Easter Thoughts
May 1976

“Easter Thoughts,” Ensign, May 1976, 76

Easter Thoughts

As we approach the Easter season, the hearts and emotions of Christians are mellowed by the sacrifice of the life and the resurrection of the Lord, Jesus Christ.

Shortly before Christ’s betrayal, he lifted up his eyes to heaven in a pleading intercessory prayer for his disciples, whom the Father gave unto him. He uttered this profound statement: “And this is life eternal, that they might know thee the only true God, and Jesus Christ, whom thou hast sent.” (John 17:3.)

To know God the Father and his Beloved Son Jesus Christ, our Redeemer and Savior, is life eternal. Do men truly know them—their attributes, characteristics, and powers? Surely such knowledge can be had: otherwise, our Savior would not have made this statement.

When Philip said unto Christ, “Lord, shew us the Father, and it sufficeth us,” Jesus answered, “Have I been so long time with you, and yet hast thou not known me, Philip? he that hath seen me hath seen the Father; and how sayest thou then, Shew us the Father?” (John 14:8–9.)

Paul declared to the Corinthian saints that Christ is “the image of God” (2 Cor. 4:4), and to the Hebrews that Christ is “the express image of [God’s] person.” (Heb. 1:3.) It is logical for the Only Begotten Son of the Eternal God to be in “the express image of his [Father’s] person.” Like produces like, and any earthly son we know—and the earthly is typical of the heavenly—is in the image of his father. It is true in mortal life that some sons are in the express image of their father’s person.

In modern revelation we learn that Seth, the son of Adam, “was a perfect man, and his likeness was the express likeness of his father, insomuch that he seemed to be like unto his father in all things, and could be distinguished from him only by his age.” (D&C 107:43.) Could that be what Christ meant when he said to Philip, “He that hath seen me hath seen the Father”? (John 14:9.) This statement also accords with modern-day revelation that God “the Father has a body of flesh and bones as tangible as man’s.” (D&C 130:22.)

Now Jesus said, “The Son can do nothing of himself, but what he seeth the Father do.” (John 5:19.) Also: “As my Father hath taught me, I speak these things.” (John 8:28.) Here Christ informs us that he was following the example and teachings of his Father and the works which the Father had performed previously in his own experience, which proves both Father and Son possess like individual characteristics, attributes, and powers.

When Thomas asked the Lord, “How can we know the way?” Jesus answered, “I am the way, the truth, and the life: no man cometh unto the Father, but by me.” (John 14:5–6.) “For there is none other name under heaven given among men, whereby we must be saved,” declared the apostle Peter to the rulers, elders, and scribes of the Jewish factions. (Acts 4:12.) As Jesus walked in Solomon’s porch, the Jews came to him and solemnly asked, “If thou be the Christ, tell us plainly.” Jesus answered them, saying, “The works that I do in my Father’s name, they bear witness of me.” (John 10:23–25.)

Truly the works, miracles, and teachings of the Christ, together with heavenly appearances and confirmations of angelic personages—also the declarations of God the Father in the presence of accredited witnesses—testify fully and conclusively that Christ is the Only Begotten Son of God in the flesh, our Redeemer, Savior, and Lord.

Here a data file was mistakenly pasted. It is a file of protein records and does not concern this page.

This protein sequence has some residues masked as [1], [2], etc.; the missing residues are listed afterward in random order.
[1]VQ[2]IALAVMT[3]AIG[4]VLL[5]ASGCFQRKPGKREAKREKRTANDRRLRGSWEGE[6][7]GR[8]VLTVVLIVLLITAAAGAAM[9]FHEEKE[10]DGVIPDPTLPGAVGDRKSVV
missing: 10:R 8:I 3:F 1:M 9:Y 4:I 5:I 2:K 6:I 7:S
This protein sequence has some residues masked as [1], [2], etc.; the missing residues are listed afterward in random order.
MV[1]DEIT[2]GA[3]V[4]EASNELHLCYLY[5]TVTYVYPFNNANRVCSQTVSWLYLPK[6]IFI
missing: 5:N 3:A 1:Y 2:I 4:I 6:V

After Christ’s ministry on earth, his death on the cross, and glorious resurrection from the dead, he appeared unto his disciples and opened their understanding to the scriptures concerning him: how that all the scriptures written concerning the happenings of his life, death, and resurrection had been fulfilled. Then he said unto them, “And ye are witnesses of these things.” (Luke 24:48.) The apostle Peter taught Cornelius and his household all about the Christ, his message, death, and resurrection, declaring God showed the resurrected Lord openly: “Not,” he said, “to all the people, but unto witnesses chosen before of God, even to us, who did eat and drink with him after he rose from the dead. … To him,” said Peter, “give all the prophets witness.” (Acts 10:38–43.)

The prophets before Christ did testify of his coming and prophesied sufficiently concerning his life, ministry, works, and miracles to identify him with absolute certainty. They also foretold his death on the cross and resurrection to glory as a sealing act to his ministry and divine commission to atone for the sins of men.

John the Baptist, the forerunner of Christ, was given a sign by which he could recognize the Son of God. When he saw Jesus coming toward him, he said to his disciples, “Behold the Lamb of God, which taketh away the sin of the world.” (John 1:29.) God the Father also spoke from heaven testifying of his Son to all the people assembled at the baptism of the Christ by announcing, “This is my beloved Son, in whom I am well pleased.” (Matt. 3:17.) In answer to the query of the Lord to Peter, “Whom say ye that I am?” Peter emphatically declared, “Thou art the Christ, the Son of the living God.” (Matt. 16:15–16.) Even unclean and evil spirits who knew Christ in the spirit world recognized him in the flesh and confessed him with positive knowledge, calling him, “Jesus, thou Son of God most high.” (Luke 8:28.)

The works and the miracles of Christ, the evidences and testimonies of faithful, true, and actual witnesses of all they had seen and heard, even to the voice of God speaking from the heavens, are convincing proof that Jesus was not merely a well-principled man and a great teacher, but the actual Son of God, the Redeemer and Savior of the world, the exemplar to all mankind, whom to know and love and follow is life eternal.